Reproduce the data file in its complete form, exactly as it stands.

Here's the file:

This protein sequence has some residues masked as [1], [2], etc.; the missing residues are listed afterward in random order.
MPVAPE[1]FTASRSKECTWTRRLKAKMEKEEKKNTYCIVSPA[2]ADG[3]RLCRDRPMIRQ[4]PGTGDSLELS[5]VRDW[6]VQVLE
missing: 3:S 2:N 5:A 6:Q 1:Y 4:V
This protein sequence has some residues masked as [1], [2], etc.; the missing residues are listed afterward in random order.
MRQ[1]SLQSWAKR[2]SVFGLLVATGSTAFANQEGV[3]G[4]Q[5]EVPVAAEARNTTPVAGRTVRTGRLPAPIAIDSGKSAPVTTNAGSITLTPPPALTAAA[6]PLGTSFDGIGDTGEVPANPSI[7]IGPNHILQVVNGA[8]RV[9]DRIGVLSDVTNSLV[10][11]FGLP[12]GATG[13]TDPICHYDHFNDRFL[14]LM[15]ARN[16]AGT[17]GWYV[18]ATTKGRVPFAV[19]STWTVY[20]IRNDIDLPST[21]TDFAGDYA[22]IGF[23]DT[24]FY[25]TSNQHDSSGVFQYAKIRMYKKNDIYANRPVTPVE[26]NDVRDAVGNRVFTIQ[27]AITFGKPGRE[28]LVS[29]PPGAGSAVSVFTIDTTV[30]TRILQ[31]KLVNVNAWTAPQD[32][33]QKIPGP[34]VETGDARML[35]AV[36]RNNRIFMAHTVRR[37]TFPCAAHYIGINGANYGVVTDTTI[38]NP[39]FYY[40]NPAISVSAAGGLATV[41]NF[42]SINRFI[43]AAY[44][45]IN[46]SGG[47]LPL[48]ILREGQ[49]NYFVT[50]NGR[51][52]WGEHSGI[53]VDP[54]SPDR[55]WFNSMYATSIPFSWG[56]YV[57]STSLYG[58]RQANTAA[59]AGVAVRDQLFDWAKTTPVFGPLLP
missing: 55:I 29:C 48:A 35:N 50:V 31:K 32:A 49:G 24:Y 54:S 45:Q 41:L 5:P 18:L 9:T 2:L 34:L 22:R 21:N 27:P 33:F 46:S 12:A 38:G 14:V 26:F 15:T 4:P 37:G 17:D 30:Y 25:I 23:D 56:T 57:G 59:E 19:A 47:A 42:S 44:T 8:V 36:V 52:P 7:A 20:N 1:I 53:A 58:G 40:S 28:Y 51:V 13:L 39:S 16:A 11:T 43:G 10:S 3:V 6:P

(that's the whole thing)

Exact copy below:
This protein sequence has some residues masked as [1], [2], etc.; the missing residues are listed afterward in random order.
MPVAPE[1]FTASRSKECTWTRRLKAKMEKEEKKNTYCIVSPA[2]ADG[3]RLCRDRPMIRQ[4]PGTGDSLELS[5]VRDW[6]VQVLE
missing: 3:S 2:N 5:A 6:Q 1:Y 4:V
This protein sequence has some residues masked as [1], [2], etc.; the missing residues are listed afterward in random order.
MRQ[1]SLQSWAKR[2]SVFGLLVATGSTAFANQEGV[3]G[4]Q[5]EVPVAAEARNTTPVAGRTVRTGRLPAPIAIDSGKSAPVTTNAGSITLTPPPALTAAA[6]PLGTSFDGIGDTGEVPANPSI[7]IGPNHILQVVNGA[8]RV[9]DRIGVLSDVTNSLV[10][11]FGLP[12]GATG[13]TDPICHYDHFNDRFL[14]LM[15]ARN[16]AGT[17]GWYV[18]ATTKGRVPFAV[19]STWTVY[20]IRNDIDLPST[21]TDFAGDYA[22]IGF[23]DT[24]FY[25]TSNQHDSSGVFQYAKIRMYKKNDIYANRPVTPVE[26]NDVRDAVGNRVFTIQ[27]AITFGKPGRE[28]LVS[29]PPGAGSAVSVFTIDTTV[30]TRILQ[31]KLVNVNAWTAPQD[32][33]QKIPGP[34]VETGDARML[35]AV[36]RNNRIFMAHTVRR[37]TFPCAAHYIGINGANYGVVTDTTI[38]NP[39]FYY[40]NPAISVSAAGGLATV[41]NF[42]SINRFI[43]AAY[44][45]IN[46]SGG[47]LPL[48]ILREGQ[49]NYFVT[50]NGR[51][52]WGEHSGI[53]VDP[54]SPDR[55]WFNSMYATSIPFSWG[56]YV[57]STSLYG[58]RQANTAA[59]AGVAVRDQLFDWAKTTPVFGPLLP
missing: 55:I 29:C 48:A 35:N 50:V 31:K 32:A 49:G 24:Y 54:S 45:Q 41:L 5:P 18:L 9:T 2:L 34:L 22:R 21:N 27:P 33:F 46:S 12:A 38:G 14:V 26:F 15:T 4:P 37:G 17:D 30:Y 25:I 23:D 56:T 57:G 59:E 19:A 47:A 42:S 44:T 8:V 36:V 52:P 7:A 20:N 1:I 53:A 58:G 40:S 28:Y 51:V 13:L 39:S 16:A 11:T 43:G 10:S 3:V 6:P